It is fairly widely known that The Doors used bass players to supplement their sound on their albums. Doug Lubahn was the man who played bass on three of The Doors albums turned down the chance to be the fifth member of The Doors to seek his own place in the music world with his band Clear Light, and find a place in the music world he did.
Lubahn was an eighteen year old ski instructor in Aspen, Colorado by day and at by night would sit in with bands and play bass guitar. Mama Cass Elliott touring with the Mamas and the Papas hears him play and encourages him to come to L.A., he quits his ski instructor job and the next day gets on a plane with the Mamas and the Papas and goes to L.A. after wearing out his welcome at Elliott’s place he becomes homeless, living under bushes and in abandoned garages, but soon finds a band to join called The Brain Train which already had Dallas Taylor in the group who would go on to drum for Crosby, Stills, and Nash. The group soon scores a record deal with Elektra records and Paul Rothchild (also the producer of The Doors) agrees to produce them as long as they change their name to Clear Light, that was no problem for the starving band.
When Rothchild started recording The Doors second album “Strange Days” he approached Lubahn to play bass on the album to help the group get the sound they’re looking for. After a brief audition at a duplex shared by Jim Morrison, Pam Courson, Robby Krieger and John Densmore Lubahn is hired to play bass for The Doors. Jim Morrison picks Lubahn every morning in a yellow Beetle convertible and drives him to Sunset Sound to record. As Lubahn records through the “Strange Days”, “Waiting For the Sun”, and “The Soft Parade” sessions he sees The Doors go from a band enjoying the recording and creating process to a band that ages quickly as fame and pressure seems to physically and psychically affect the band.
During the recording sessions for “Strange Days” Paul Rothchild feels out Lubahn about becoming a permanent and official member of The Doors, Lubahn feels that Clear Light is ticket to stardom and decides to stay with the band but is still willing to sit in on Doors recordings. When Clear Light implodes and he sees the fortune The Doors have run into he becomes a little jealous and by the time of “The Soft Parade” doesn’t understand the musical direction the band is taking and decides to head for New York.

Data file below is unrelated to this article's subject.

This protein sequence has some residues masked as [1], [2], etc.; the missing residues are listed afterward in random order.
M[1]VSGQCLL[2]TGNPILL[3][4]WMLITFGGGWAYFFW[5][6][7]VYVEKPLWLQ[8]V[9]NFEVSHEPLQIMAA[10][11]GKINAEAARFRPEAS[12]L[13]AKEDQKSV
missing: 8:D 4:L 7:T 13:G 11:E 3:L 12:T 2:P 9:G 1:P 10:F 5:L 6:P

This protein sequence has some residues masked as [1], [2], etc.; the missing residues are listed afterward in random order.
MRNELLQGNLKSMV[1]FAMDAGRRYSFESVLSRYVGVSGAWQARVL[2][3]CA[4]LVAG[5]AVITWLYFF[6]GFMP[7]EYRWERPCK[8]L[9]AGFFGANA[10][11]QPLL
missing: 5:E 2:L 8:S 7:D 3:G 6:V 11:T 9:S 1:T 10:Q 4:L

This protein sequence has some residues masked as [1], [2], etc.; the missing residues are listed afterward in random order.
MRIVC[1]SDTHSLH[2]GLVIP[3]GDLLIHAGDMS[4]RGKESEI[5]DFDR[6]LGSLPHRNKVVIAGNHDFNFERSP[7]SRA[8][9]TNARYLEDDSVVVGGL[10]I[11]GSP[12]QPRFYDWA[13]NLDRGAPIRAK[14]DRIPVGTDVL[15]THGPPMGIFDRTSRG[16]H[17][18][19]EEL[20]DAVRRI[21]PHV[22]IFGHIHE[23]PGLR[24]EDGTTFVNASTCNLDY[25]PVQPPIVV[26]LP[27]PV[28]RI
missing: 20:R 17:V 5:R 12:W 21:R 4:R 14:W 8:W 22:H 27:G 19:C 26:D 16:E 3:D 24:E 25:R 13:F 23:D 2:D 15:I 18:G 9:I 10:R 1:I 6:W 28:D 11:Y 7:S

During the 70’s Lubahn plays with a lot of bands until he’s asked to join Billy Squier’s band, they’ve already put out Squier’s first album that put him on the map with “The Stroke” and Lubahn comes in, as a full member of the band for the “Emotions in Motion” recording sessions. When “Emotions in Motion” takes off and Squier’s band becomes the headlining act for auditorium and coliseum audiences Lubahn gets to live out his rock and roll dreams.
During his career Lubahn has played with or known such luminaries as Jimi Hendrix, Joni Mitchell, The Who, Billy Idol, Peter Tork, Stephen Stills, Alice Cooper, Bob Dylan, and John Belushi. As a song writer Lubahn’s songs have been recorded by Pat Benatar “Treat Me Right” and Patty Smyth “Talk To Me”.
Lubahn has retired from rock and roll and lives in Florida and has followed another passion, sailing. He bought a boat and in the past has run a charter fishing service and became known as the “Celebrity Skipper” who could regale his clients with tales of The Doors and his rock and roll adventures. In 2001 Lubahn retired from sailing for profit and lives in Florida. On December 19 Lubahn celebrated his 69th birthday, Happy Birthday Doug!
If you would like to read about Lubahn’s full rock and roll stories you can get his book “My Days with The Doors and Other Stories” and his website.
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